Pinthouse & Houndstooth Brew Up Next Phase of Collab

  In February we gave you a first look at an upcoming collaboration between two local Austin businesses–brewpub Pinthouse Pizza and coffee shop Houndstooth Coffee. Last week, Houndstooth’s Head Coffee Coach Daniel Read joined Pinthouse brewers Joe Mohrfeld and Jacob Passey for the next pilot batch of what’s planned to be an amber kolsch with coffee. If you haven’t check out that first article yet, we recommend giving it a quick read before learning about their second endeavor below…

IMG_3626We had some issues with trying to soak the beans in the beer and roast them so we have scrapped that idea,” Mohrfeld said, referencing the outcome of their initial experiment.

Read elaborated on the undesirable toll the beer took on the coffee.

“The coffee we soaked unfortunately didn’t hold well,” he said. “The alcohols and sugars caused some further fermenting to take place in the coffee and this led us to some off-putting smells. So we tossed it out.”

Fortunately, there was nothing off-putting about the group’s new course of action last week.

“[We] learned from our attempts and moved on to a new approach that I am very excited about,” Mohrfeld said.

Much like the group’s earlier idea, the new approach Mohrfeld utilized with this second exploratory pilot batch was one he had never tried before.

IMG_3627“I added the coffee to the mash to pull both color and flavor from the coffee but with the hopes of not creating an astringent wort,” he said. “We kept much of the base recipe the same, adjusting malt slightly to account for the color pickup from the coffee and did not change the hops. All in all I was very happy with the first pilot and I think it provided a good base to layer in the coffee, so I am hopeful that this addition of coffee to the mash will provide the desired characteristics.”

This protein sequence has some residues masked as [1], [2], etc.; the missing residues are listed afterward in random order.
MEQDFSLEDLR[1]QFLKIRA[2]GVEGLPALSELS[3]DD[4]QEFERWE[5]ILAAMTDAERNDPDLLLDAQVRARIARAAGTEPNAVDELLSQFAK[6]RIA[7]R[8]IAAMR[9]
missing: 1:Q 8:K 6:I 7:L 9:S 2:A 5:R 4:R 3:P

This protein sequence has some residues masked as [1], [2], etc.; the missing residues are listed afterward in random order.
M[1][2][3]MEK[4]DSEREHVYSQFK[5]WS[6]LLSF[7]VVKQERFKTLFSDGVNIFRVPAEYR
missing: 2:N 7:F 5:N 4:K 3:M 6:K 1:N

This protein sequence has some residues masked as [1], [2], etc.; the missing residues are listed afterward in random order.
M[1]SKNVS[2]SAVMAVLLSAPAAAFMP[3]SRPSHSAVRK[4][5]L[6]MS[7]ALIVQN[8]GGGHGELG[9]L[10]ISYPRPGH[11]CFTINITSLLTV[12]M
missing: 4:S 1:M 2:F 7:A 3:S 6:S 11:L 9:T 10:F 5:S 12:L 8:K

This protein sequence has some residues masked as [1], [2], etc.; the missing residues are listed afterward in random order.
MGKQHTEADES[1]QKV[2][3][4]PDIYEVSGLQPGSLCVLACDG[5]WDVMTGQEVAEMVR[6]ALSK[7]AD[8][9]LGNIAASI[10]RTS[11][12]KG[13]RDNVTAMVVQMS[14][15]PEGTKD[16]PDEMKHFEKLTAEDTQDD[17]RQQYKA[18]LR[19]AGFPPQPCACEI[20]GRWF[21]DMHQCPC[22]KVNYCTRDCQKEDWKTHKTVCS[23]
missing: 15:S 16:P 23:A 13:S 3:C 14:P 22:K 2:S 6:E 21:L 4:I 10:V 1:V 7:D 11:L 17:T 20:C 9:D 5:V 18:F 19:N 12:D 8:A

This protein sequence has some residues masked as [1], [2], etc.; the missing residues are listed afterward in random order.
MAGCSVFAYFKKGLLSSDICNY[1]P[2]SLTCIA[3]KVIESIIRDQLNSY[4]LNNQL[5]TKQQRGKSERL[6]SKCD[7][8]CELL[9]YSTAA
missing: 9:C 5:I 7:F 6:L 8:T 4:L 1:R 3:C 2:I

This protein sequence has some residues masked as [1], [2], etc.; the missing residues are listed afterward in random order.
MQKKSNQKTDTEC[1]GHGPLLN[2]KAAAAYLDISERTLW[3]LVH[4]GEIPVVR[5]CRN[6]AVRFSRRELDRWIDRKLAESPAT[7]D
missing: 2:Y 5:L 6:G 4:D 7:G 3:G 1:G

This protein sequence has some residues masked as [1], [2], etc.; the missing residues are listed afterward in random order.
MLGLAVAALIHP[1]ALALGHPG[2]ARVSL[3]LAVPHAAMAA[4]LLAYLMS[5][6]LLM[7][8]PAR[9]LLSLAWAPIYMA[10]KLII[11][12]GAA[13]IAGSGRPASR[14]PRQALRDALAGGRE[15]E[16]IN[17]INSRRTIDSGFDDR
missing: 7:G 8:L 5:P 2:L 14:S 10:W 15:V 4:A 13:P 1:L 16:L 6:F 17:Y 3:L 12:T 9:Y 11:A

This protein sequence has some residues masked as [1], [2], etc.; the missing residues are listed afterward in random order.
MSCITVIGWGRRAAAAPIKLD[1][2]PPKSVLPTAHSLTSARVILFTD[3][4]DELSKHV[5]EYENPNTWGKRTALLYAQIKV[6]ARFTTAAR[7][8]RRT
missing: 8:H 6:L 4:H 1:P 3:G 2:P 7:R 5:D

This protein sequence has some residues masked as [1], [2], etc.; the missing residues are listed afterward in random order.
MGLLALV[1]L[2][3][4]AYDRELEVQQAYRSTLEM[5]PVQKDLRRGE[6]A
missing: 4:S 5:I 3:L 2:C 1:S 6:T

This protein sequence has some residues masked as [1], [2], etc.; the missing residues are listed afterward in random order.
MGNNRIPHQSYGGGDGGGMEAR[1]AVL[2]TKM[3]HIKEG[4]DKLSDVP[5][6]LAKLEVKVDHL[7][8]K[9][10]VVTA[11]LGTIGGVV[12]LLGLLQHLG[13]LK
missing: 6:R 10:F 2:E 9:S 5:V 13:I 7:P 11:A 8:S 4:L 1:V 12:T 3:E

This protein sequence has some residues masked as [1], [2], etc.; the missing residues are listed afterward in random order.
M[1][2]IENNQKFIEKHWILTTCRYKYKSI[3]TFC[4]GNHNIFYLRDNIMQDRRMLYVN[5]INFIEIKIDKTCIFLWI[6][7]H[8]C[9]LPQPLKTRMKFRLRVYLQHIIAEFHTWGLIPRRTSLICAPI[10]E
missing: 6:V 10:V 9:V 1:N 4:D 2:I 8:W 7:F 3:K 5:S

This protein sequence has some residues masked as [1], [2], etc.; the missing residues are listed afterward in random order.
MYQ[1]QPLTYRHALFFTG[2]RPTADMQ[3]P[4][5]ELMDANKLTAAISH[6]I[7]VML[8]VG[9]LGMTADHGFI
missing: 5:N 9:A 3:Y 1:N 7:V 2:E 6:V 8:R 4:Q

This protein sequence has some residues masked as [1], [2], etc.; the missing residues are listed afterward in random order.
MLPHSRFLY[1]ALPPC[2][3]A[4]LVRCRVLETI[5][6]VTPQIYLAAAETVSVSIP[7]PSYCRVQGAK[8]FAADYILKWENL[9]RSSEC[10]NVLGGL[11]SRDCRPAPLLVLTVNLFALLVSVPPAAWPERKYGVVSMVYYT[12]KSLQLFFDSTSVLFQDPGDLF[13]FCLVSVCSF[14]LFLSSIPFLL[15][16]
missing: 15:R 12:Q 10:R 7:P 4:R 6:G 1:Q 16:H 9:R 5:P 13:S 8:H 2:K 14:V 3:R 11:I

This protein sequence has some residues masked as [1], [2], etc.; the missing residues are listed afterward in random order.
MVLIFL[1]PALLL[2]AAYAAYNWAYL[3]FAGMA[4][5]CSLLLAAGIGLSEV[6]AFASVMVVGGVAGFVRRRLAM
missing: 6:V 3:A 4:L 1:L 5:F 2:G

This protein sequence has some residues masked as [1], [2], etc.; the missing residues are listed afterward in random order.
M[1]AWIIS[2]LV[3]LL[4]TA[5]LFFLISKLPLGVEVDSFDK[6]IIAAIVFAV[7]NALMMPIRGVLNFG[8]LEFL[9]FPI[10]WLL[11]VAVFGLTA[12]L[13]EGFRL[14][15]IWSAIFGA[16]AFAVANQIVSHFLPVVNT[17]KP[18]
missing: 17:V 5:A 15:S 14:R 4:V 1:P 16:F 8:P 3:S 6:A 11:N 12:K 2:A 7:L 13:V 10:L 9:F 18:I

The coffee used in the beer comes from Finca El Diamante in Huehuetenango, Guatemala. It’s a variety called Tres which is grown at a the farm’s higher elevations. Finca el Diamante is a family run operation, owned and managed by Patricia Perez and her daughter. The coffee isn’t planted in neat rows to maximize yields like many others in the industry do. Instead, the coffee is allowed to grow wild, which allows the ecosystem to self-regulate and the land to be less taxed than it would be by repeated rounds of planting and clearing.

Though the whole Pinthouse/Houndstooth  team agrees that they don’t want the coffee’s flavor to totally dominate the rest of the ingredients in the beer, they are prepared with a back up plan to boost it up a bit if the coffee in the mash ends up being too subtle.

IMG_3631“I have assembled a coffee torpedo to add even more flavor through “Dry-hopping” with coffee,” Mohfeld said. “We will have to wait and see about that though.”

At this stage, the beer is looking a bit lighter than the its originally intended amber hue, more of a copper really. Although, that could turn out to be a blessing in disguise, because coffee copper kolsch really rolls off the tongue.

Update 5/13: The beer has been kegged and the team is very happy with early taste tests. Pinthouse plans to tap this pilot batch on MAY 22nd at 5pm, before brewing the recipe again on the full system later in the summer.


-Photos of Daniel Read and Jacob Passey brewing Courtesy of Ali at Strange Fruit PR

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